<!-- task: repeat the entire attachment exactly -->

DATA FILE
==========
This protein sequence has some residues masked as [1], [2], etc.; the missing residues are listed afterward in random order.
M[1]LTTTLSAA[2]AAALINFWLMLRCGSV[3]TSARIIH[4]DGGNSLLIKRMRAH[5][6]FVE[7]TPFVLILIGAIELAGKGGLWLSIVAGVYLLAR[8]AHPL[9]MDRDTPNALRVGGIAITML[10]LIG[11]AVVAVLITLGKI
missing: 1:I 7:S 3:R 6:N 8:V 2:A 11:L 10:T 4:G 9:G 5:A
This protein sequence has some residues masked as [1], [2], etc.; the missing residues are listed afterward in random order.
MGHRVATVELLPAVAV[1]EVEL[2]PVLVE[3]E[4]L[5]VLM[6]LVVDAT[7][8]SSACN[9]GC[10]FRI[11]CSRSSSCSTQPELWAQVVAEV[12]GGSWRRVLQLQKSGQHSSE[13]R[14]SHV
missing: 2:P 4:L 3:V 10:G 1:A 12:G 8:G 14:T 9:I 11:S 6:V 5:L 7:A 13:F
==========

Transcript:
This protein sequence has some residues masked as [1], [2], etc.; the missing residues are listed afterward in random order.
M[1]LTTTLSAA[2]AAALINFWLMLRCGSV[3]TSARIIH[4]DGGNSLLIKRMRAH[5][6]FVE[7]TPFVLILIGAIELAGKGGLWLSIVAGVYLLAR[8]AHPL[9]MDRDTPNALRVGGIAITML[10]LIG[11]AVVAVLITLGKI
missing: 1:I 7:S 3:R 6:N 8:V 2:A 11:L 10:T 4:G 9:G 5:A
This protein sequence has some residues masked as [1], [2], etc.; the missing residues are listed afterward in random order.
MGHRVATVELLPAVAV[1]EVEL[2]PVLVE[3]E[4]L[5]VLM[6]LVVDAT[7][8]SSACN[9]GC[10]FRI[11]CSRSSSCSTQPELWAQVVAEV[12]GGSWRRVLQLQKSGQHSSE[13]R[14]SHV
missing: 2:P 4:L 3:V 10:G 1:A 12:G 8:G 14:T 9:I 11:S 6:V 5:L 7:A 13:F